Answering calls to equip police officers with body cameras after a series of officer-involved deaths across the country, Illinois lawmakers are pushing a plan to add a $5 fee onto traffic tickets to pay for the equipment while also setting statewide standards for how the cameras and the videos they capture could be used.
The measure, which cleared the Illinois House on Thursday, would expand police officer training to include topics like use of force. It would require an independent investigation of all officer-involved deaths and would make investigation reports part of the public record if an officer involved in a death is not charged with a crime.
Additionally, it would ban the use of choke-holds and create a database of officers who have been fired or resigned due to misconduct.
The legislation comes after a series of officer-involved deaths generated momentum around efforts to change the way police interact with the communities they serve. President Barack Obama recently formed a task force to study the issue, and its conclusions served as a blueprint for the Illinois bill, the sponsors said.
“What we are doing here is we are taking a proactive step … to ensure that things that are happening around the country do not happen within the borders of Illinois,” said sponsoring Rep. Elgie Sims, D-Chicago.
If enacted, Illinois would be the first state in the country to set statewide standards for the use of body cameras, Sims said. A similar effort is underway in California, but it has run into opposition from police and the state’s top attorney, who argue that individual departments should be left to develop standards on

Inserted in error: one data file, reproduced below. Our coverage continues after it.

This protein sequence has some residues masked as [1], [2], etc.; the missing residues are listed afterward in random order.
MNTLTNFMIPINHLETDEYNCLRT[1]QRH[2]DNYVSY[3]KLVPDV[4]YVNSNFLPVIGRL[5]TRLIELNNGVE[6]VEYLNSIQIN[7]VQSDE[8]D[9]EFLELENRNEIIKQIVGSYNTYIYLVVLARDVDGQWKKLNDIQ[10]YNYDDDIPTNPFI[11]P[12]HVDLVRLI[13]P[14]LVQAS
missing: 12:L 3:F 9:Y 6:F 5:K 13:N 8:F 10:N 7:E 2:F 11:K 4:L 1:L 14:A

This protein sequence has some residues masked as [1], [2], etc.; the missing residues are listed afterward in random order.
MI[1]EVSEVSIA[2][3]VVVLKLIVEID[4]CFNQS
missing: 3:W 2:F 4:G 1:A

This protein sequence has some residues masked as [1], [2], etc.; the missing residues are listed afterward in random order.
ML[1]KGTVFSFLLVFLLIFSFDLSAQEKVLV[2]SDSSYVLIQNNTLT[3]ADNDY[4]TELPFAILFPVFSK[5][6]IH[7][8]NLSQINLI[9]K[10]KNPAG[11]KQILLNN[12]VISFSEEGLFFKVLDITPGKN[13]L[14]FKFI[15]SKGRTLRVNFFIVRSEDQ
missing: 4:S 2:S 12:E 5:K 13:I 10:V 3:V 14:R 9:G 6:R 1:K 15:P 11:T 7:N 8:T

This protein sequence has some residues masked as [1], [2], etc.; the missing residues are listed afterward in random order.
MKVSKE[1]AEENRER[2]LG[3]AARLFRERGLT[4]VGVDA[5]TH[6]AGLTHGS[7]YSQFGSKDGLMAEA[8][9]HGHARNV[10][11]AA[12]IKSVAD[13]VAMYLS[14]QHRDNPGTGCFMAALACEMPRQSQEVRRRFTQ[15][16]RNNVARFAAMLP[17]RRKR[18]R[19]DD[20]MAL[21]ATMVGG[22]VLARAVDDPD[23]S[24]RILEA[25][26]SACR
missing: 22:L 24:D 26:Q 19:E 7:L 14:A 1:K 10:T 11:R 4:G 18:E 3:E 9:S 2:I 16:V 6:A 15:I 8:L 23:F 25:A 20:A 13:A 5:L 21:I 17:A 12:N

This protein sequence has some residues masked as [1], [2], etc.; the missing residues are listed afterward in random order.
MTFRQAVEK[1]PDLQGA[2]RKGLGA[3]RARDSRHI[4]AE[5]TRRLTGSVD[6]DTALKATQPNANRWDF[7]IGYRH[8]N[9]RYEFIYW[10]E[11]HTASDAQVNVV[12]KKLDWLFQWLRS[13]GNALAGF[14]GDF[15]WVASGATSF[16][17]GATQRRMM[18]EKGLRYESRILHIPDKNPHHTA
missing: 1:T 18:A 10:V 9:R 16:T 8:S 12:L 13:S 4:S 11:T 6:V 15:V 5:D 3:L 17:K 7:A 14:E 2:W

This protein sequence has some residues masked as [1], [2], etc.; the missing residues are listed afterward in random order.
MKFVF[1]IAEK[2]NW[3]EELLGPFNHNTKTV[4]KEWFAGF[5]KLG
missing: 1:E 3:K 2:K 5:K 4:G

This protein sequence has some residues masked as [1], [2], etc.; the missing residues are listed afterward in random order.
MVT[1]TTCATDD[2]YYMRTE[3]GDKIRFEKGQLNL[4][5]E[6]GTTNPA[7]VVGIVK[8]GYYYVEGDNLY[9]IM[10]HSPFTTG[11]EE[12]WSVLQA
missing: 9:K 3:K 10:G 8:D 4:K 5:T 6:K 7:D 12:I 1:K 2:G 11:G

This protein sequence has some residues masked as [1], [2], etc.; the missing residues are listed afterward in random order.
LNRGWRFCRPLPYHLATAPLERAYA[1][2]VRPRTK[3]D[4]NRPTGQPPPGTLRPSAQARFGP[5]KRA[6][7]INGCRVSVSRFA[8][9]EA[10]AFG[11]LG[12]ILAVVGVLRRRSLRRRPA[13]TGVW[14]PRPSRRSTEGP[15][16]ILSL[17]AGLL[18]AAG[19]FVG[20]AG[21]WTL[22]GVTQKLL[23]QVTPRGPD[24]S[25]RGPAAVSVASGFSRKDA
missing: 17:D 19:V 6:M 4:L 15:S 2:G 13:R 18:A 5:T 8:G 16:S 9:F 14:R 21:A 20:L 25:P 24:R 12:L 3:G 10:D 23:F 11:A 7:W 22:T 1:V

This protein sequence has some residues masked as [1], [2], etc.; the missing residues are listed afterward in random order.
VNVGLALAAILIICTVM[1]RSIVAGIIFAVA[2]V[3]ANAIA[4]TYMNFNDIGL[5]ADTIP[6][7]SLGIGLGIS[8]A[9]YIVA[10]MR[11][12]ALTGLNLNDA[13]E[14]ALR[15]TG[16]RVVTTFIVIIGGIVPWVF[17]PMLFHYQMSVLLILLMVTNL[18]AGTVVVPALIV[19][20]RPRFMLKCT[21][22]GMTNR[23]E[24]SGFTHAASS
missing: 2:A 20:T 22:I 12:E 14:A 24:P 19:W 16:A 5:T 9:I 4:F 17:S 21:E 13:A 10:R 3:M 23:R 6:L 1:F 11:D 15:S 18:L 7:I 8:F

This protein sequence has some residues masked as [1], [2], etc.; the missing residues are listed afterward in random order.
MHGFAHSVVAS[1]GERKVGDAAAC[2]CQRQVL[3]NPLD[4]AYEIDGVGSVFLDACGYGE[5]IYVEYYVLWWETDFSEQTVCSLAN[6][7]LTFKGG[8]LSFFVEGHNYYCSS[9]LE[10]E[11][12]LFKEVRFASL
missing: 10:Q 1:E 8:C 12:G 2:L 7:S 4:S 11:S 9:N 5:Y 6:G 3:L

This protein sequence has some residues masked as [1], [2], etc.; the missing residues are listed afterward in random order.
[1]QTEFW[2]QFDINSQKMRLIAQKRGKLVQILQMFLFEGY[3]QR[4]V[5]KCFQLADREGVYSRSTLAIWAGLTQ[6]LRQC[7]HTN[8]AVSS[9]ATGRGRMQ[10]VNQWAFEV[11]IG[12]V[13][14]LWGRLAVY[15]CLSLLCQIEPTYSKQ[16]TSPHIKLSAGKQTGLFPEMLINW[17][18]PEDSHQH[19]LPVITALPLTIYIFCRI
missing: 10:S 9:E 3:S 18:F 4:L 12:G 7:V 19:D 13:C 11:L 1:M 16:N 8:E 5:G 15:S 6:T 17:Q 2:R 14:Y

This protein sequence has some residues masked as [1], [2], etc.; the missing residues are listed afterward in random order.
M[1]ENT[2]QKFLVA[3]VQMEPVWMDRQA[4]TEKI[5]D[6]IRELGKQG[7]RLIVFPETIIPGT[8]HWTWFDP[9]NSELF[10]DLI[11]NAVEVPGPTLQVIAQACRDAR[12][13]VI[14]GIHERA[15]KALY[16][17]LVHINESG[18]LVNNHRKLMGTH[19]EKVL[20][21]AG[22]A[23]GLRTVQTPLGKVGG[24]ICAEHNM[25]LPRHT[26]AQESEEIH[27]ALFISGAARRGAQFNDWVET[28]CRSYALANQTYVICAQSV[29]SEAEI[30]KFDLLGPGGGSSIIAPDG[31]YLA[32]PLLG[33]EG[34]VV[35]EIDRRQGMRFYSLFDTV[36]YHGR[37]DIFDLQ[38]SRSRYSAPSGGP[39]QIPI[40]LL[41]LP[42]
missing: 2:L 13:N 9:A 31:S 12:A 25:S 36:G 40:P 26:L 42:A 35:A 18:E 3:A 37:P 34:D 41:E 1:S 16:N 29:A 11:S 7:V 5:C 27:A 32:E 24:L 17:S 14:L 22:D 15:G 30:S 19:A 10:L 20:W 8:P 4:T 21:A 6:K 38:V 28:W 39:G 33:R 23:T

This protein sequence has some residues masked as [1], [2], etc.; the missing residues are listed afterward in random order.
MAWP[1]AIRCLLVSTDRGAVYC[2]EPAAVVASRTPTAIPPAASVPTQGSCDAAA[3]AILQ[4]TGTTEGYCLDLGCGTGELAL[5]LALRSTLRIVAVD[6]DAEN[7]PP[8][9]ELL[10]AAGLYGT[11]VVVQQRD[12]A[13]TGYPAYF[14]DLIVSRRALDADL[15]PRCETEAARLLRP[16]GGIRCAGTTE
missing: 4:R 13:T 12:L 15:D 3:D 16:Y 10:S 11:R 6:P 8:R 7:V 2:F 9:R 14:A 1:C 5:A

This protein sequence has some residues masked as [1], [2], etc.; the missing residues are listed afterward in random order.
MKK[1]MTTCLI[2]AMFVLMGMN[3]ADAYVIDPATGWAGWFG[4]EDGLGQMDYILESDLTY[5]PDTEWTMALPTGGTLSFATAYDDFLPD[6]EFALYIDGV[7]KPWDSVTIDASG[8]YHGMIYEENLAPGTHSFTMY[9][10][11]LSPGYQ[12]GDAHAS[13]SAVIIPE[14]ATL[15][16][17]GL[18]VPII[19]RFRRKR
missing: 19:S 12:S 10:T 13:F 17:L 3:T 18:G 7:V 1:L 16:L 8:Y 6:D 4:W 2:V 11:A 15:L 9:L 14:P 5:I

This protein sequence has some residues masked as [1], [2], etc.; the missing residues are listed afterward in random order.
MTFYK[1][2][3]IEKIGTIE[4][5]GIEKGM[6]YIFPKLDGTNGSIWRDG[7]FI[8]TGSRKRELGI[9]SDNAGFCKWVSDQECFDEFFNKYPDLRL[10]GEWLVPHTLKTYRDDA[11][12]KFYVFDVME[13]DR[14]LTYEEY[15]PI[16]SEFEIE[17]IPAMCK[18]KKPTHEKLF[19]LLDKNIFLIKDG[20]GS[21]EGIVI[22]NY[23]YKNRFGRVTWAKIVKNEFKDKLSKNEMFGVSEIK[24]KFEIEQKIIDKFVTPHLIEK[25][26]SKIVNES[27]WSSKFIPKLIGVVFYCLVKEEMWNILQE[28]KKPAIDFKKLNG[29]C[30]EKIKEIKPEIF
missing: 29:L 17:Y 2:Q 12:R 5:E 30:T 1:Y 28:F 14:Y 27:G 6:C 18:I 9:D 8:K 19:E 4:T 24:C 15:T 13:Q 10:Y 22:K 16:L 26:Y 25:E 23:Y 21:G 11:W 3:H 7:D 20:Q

The bill would not require police departments to use body cameras. But those that do so would have to follow state rules, including a requirement that officers keep their cameras on when conducting law enforcement activities. Officers would be allowed to turn the camera off when talking to a confidential informant, or at the request of a victim or witness.
Recordings generally would not be subject to the state’s open records law, unless they contain potential evidence in a use-of-force incident, the discharge of a weapon or a death. Recordings would not be used to catch police committing minor infractions.
Rep. John Anthony, R-Plainfield, touted the Illinois bill as a compromise that incorporated input from law enforcement.
“You have to be cautious and careful with police reforms, and I think we did that with this bill,” Anthony said.
The bill must still pass the Senate and would then need Gov. Bruce Rauner’s signature, but it cleared the House on a nearly unanimous vote, showing there is wide support among Democrats and Republicans.
Source: Chicago Tribune